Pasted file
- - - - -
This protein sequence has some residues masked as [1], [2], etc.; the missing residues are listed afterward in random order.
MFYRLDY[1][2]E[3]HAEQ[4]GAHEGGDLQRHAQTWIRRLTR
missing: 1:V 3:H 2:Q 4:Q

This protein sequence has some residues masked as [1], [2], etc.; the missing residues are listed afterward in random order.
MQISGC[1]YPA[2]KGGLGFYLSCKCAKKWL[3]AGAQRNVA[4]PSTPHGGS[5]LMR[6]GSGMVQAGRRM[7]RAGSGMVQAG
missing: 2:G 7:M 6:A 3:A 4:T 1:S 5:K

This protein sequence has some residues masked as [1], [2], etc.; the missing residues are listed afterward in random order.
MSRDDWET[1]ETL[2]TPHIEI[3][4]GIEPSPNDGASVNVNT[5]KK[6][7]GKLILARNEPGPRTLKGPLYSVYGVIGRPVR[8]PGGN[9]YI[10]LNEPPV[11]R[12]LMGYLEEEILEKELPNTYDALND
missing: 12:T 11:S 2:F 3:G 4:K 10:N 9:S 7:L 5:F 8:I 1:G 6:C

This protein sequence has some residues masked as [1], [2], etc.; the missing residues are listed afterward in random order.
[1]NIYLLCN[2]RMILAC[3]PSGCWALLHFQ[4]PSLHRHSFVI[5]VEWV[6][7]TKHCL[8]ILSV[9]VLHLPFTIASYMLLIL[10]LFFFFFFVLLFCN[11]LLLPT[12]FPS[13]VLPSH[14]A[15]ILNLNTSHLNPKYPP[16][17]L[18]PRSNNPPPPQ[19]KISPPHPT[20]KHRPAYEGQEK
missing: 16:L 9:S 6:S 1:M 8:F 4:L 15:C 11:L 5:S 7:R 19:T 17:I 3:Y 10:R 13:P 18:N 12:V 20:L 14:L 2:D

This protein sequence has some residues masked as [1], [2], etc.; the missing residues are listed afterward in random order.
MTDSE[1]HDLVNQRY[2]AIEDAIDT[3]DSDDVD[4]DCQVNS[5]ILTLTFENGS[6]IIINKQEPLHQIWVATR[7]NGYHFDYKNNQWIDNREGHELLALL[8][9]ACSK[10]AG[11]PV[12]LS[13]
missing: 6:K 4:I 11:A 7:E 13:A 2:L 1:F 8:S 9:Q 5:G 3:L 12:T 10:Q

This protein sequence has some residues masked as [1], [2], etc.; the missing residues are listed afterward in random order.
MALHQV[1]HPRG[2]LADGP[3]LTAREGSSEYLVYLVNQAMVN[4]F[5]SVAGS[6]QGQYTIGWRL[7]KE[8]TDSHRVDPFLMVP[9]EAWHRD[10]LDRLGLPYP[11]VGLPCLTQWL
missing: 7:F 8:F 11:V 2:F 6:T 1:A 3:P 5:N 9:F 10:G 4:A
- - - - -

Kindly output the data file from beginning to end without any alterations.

This protein sequence has some residues masked as [1], [2], etc.; the missing residues are listed afterward in random order.
MFYRLDY[1][2]E[3]HAEQ[4]GAHEGGDLQRHAQTWIRRLTR
missing: 1:V 3:H 2:Q 4:Q

This protein sequence has some residues masked as [1], [2], etc.; the missing residues are listed afterward in random order.
MQISGC[1]YPA[2]KGGLGFYLSCKCAKKWL[3]AGAQRNVA[4]PSTPHGGS[5]LMR[6]GSGMVQAGRRM[7]RAGSGMVQAG
missing: 2:G 7:M 6:A 3:A 4:T 1:S 5:K

This protein sequence has some residues masked as [1], [2], etc.; the missing residues are listed afterward in random order.
MSRDDWET[1]ETL[2]TPHIEI[3][4]GIEPSPNDGASVNVNT[5]KK[6][7]GKLILARNEPGPRTLKGPLYSVYGVIGRPVR[8]PGGN[9]YI[10]LNEPPV[11]R[12]LMGYLEEEILEKELPNTYDALND
missing: 12:T 11:S 2:F 3:G 4:K 10:N 9:S 7:L 5:F 8:I 1:G 6:C

This protein sequence has some residues masked as [1], [2], etc.; the missing residues are listed afterward in random order.
[1]NIYLLCN[2]RMILAC[3]PSGCWALLHFQ[4]PSLHRHSFVI[5]VEWV[6][7]TKHCL[8]ILSV[9]VLHLPFTIASYMLLIL[10]LFFFFFFVLLFCN[11]LLLPT[12]FPS[13]VLPSH[14]A[15]ILNLNTSHLNPKYPP[16][17]L[18]PRSNNPPPPQ[19]KISPPHPT[20]KHRPAYEGQEK
missing: 16:L 9:S 6:S 1:M 8:F 4:L 15:C 11:L 5:S 7:R 19:T 17:I 3:Y 10:R 13:P 18:N 12:V 20:L 14:L 2:D

This protein sequence has some residues masked as [1], [2], etc.; the missing residues are listed afterward in random order.
MTDSE[1]HDLVNQRY[2]AIEDAIDT[3]DSDDVD[4]DCQVNS[5]ILTLTFENGS[6]IIINKQEPLHQIWVATR[7]NGYHFDYKNNQWIDNREGHELLALL[8][9]ACSK[10]AG[11]PV[12]LS[13]
missing: 6:K 4:I 11:A 7:E 13:A 2:L 1:F 8:S 9:Q 5:G 3:L 12:T 10:Q

This protein sequence has some residues masked as [1], [2], etc.; the missing residues are listed afterward in random order.
MALHQV[1]HPRG[2]LADGP[3]LTAREGSSEYLVYLVNQAMVN[4]F[5]SVAGS[6]QGQYTIGWRL[7]KE[8]TDSHRVDPFLMVP[9]EAWHRD[10]LDRLGLPYP[11]VGLPCLTQWL
missing: 7:F 8:F 11:V 2:F 6:T 1:A 3:P 5:N 9:F 10:G 4:A